Nobody ever receives a job description when they become a
carer, it just happens. As a carer I have experienced the joy, the
pain and the frustration that many of us experience on a day
to day basis. Some become carers by choice, some of us just
simply don’t have a choice. Many of us lose the ability to make
choices, sacrificing our time, our freedom and identity.

In recognition of this we were approached by commissioners
in November 2014 who wanted to hear, first hand, about what
life is like as a carer. We spoke openly and honestly, telling
our stories. We asked for support and recognition of the
contribution we make to care and to be recognised as partners
in the process.

This kick-started a process which led to the document you are
reading. A document created, developed and now delivered by
carers which we as carers can use to hold organisations to
account, to set a minimum standard that all individuals can
expect, and to give us the tools to ensure we can continue to
fulfil our caring roles.

This Carers Charter was developed by proactive and extensive
engagement taking the Charter to many carers for their views
and having many discussions with professionals about how
Health and Social Care services can make things better for us.
Portia and I would like to thank all the carers who gave their
time and energy to make this happen. We passionately believe
this can make a real difference to the people of Kirklees,
generating real, impactful change and ensuring that the spirit
of this Charter is put into real action.

Portia Roberts-Popham
Carer and
Chief Executive Officer,
Investors in Carers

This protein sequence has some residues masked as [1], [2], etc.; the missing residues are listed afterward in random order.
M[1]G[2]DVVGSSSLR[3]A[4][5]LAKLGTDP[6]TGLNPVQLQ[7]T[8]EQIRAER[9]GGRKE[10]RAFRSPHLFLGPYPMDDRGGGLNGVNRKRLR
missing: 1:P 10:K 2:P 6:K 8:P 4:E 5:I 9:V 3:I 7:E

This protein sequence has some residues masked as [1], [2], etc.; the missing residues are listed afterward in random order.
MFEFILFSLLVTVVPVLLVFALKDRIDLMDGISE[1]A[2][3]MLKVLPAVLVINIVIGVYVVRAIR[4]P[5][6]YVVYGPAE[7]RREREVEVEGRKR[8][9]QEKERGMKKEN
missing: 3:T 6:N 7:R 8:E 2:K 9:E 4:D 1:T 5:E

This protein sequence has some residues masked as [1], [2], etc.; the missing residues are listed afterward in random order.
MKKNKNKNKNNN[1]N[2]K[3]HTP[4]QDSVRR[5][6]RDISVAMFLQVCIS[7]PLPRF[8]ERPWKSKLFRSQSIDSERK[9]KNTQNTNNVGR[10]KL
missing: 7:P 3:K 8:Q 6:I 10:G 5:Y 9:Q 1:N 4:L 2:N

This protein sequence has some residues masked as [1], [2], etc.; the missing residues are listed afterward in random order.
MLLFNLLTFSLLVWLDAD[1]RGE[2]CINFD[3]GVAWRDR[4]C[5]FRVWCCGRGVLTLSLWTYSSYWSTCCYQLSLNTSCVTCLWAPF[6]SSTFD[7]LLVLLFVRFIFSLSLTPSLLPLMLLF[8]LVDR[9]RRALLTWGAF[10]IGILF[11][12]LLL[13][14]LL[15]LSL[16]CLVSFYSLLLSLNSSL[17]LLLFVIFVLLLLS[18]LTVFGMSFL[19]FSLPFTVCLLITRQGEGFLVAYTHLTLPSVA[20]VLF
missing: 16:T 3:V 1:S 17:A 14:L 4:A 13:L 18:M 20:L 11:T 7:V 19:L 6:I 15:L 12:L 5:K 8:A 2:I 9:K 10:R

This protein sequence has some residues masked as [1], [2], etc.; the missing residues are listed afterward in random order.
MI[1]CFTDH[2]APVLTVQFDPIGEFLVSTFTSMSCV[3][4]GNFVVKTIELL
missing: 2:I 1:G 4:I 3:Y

There was no specific date when I became a carer.
I was a mother looking after a child diagnosed with Sickle
Cell Disease at the age of three months old. I was also
working full time trying to establish a career.

Our life would be changed from that moment onwards. My career wouldbe characterised by having to take time off to deal with
emergency hospital admissions, and annual leave taken to
support her at home as she recovered from each crisis. I
therefore understand the challenges working carers face, and
I particularly appreciate the emotional and physical impact
that caring can have on an individual.

Yet I never sought recognition as a Carer.

What often defined my relationship with health and service
providers was a failure by some to understand the issues faced
by my family and critically to not acknowledge the expertise
and knowledge about her condition I had built up over 30
years. Developing this charter gives me the opportunity
to share in creating something that will not only challenge
service providers to deliver what we need, but identify and
promote best practice.

I am a Carer (and would do it all a gain in a heartbeat).
I am really positive about how much can be achieved
through collaboration. The Charter provides opportunities
for organisations to work in partnership with Carers to create
tangible changes leading to improved outcomes.

Fatima Khan-Shah
Carer and
Chief Executive Officer,
Investors in Carers